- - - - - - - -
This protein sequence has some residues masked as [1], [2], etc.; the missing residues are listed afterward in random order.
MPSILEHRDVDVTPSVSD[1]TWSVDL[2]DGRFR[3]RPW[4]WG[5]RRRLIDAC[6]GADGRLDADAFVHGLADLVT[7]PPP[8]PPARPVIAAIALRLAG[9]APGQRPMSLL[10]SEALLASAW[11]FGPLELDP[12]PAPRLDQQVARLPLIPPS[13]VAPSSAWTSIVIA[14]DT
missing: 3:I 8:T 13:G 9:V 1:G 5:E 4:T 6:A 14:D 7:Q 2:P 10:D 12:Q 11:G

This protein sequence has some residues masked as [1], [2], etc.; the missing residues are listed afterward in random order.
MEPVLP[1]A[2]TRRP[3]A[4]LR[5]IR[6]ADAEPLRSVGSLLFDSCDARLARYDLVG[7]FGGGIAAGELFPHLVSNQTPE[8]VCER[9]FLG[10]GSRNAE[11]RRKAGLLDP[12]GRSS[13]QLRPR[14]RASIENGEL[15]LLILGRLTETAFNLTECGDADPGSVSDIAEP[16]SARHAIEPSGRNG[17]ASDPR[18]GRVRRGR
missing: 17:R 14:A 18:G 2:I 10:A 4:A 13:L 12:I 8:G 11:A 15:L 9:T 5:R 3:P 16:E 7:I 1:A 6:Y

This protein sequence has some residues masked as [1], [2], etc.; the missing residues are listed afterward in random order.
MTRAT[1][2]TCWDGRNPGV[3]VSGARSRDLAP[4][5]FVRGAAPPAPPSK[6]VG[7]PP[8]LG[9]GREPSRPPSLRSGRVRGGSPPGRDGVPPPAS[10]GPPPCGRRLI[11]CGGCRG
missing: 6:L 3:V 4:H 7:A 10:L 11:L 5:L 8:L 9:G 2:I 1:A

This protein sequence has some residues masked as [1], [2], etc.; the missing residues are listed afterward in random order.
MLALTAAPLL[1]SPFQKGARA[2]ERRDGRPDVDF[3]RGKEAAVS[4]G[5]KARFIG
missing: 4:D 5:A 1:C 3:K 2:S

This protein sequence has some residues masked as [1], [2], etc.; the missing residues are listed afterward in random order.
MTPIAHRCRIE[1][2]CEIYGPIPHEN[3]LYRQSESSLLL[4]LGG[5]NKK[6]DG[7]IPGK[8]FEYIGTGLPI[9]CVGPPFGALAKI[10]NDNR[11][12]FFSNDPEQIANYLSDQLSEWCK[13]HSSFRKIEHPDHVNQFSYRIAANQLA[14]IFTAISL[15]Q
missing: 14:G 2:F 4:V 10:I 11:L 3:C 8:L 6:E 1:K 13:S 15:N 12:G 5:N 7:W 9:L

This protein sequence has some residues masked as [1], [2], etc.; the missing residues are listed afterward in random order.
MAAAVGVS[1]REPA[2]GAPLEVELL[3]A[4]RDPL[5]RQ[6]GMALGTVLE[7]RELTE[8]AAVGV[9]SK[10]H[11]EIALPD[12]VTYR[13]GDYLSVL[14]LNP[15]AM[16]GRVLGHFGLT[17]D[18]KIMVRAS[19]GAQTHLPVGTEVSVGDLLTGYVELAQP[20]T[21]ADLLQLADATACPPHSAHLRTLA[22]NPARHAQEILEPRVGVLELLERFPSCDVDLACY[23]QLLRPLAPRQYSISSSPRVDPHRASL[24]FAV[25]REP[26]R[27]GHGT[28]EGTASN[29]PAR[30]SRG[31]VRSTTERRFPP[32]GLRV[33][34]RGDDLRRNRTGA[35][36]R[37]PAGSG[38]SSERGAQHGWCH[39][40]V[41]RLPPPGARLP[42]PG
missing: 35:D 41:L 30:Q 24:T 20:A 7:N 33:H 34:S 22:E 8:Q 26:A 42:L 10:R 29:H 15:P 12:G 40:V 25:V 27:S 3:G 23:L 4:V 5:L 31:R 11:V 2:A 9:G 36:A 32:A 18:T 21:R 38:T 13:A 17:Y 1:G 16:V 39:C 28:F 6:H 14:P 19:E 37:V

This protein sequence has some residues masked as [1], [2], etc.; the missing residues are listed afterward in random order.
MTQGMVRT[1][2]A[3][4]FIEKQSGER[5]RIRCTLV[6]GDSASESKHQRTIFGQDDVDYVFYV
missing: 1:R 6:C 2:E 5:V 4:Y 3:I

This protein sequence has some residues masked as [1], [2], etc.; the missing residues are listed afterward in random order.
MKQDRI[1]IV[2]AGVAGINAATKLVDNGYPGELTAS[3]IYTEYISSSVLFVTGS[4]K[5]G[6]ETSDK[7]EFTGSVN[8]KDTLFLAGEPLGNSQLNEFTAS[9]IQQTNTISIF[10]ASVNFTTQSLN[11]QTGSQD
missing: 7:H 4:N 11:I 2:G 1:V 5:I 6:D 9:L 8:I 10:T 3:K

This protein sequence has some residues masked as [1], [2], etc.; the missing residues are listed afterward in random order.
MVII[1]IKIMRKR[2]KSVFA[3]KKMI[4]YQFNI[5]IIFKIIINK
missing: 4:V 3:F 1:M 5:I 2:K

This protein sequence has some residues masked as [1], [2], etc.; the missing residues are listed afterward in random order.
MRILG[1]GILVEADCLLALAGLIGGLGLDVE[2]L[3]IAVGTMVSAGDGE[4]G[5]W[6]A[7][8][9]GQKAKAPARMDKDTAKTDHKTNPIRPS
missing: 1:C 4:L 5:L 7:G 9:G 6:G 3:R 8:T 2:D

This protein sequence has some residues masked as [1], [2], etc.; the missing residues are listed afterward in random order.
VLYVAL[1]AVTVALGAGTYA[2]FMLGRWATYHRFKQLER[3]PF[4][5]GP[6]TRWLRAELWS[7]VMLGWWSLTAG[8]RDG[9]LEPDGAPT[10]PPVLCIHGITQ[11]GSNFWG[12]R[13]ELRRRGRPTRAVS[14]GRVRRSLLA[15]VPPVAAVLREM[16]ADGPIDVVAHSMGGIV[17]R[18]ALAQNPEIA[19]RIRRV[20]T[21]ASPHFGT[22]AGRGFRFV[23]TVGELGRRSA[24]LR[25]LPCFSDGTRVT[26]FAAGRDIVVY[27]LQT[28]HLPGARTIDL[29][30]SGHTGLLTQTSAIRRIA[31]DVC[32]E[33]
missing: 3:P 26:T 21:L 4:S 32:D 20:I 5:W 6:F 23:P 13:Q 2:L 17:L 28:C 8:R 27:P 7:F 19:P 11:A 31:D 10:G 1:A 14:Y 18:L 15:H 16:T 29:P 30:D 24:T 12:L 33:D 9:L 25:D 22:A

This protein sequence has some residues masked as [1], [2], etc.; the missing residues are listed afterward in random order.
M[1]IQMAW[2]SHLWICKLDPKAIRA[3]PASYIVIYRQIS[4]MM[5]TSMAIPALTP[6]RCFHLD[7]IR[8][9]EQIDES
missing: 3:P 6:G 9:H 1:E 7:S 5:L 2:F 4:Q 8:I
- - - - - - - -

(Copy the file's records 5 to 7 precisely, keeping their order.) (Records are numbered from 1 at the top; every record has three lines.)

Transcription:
This protein sequence has some residues masked as [1], [2], etc.; the missing residues are listed afterward in random order.
MTPIAHRCRIE[1][2]CEIYGPIPHEN[3]LYRQSESSLLL[4]LGG[5]NKK[6]DG[7]IPGK[8]FEYIGTGLPI[9]CVGPPFGALAKI[10]NDNR[11][12]FFSNDPEQIANYLSDQLSEWCK[13]HSSFRKIEHPDHVNQFSYRIAANQLA[14]IFTAISL[15]Q
missing: 14:G 2:F 4:V 10:I 11:L 3:C 8:L 6:E 1:K 13:S 15:N 12:G 5:N 7:W 9:L

This protein sequence has some residues masked as [1], [2], etc.; the missing residues are listed afterward in random order.
MAAAVGVS[1]REPA[2]GAPLEVELL[3]A[4]RDPL[5]RQ[6]GMALGTVLE[7]RELTE[8]AAVGV[9]SK[10]H[11]EIALPD[12]VTYR[13]GDYLSVL[14]LNP[15]AM[16]GRVLGHFGLT[17]D[18]KIMVRAS[19]GAQTHLPVGTEVSVGDLLTGYVELAQP[20]T[21]ADLLQLADATACPPHSAHLRTLA[22]NPARHAQEILEPRVGVLELLERFPSCDVDLACY[23]QLLRPLAPRQYSISSSPRVDPHRASL[24]FAV[25]REP[26]R[27]GHGT[28]EGTASN[29]PAR[30]SRG[31]VRSTTERRFPP[32]GLRV[33][34]RGDDLRRNRTGA[35][36]R[37]PAGSG[38]SSERGAQHGWCH[39][40]V[41]RLPPPGARLP[42]PG
missing: 35:D 41:L 30:Q 24:T 20:A 7:N 33:H 34:S 22:E 8:Q 26:A 42:L 10:R 29:H 15:P 12:G 40:V 25:V 27:S 3:G 23:L 4:V 5:L 31:R 11:V 2:A 9:G 36:A 32:A 18:T 21:R 38:T 13:A 17:Y 1:G 16:V 39:C 28:F 6:H 14:P 19:E 37:V

This protein sequence has some residues masked as [1], [2], etc.; the missing residues are listed afterward in random order.
MTQGMVRT[1][2]A[3][4]FIEKQSGER[5]RIRCTLV[6]GDSASESKHQRTIFGQDDVDYVFYV
missing: 1:R 6:C 2:E 5:V 4:Y 3:I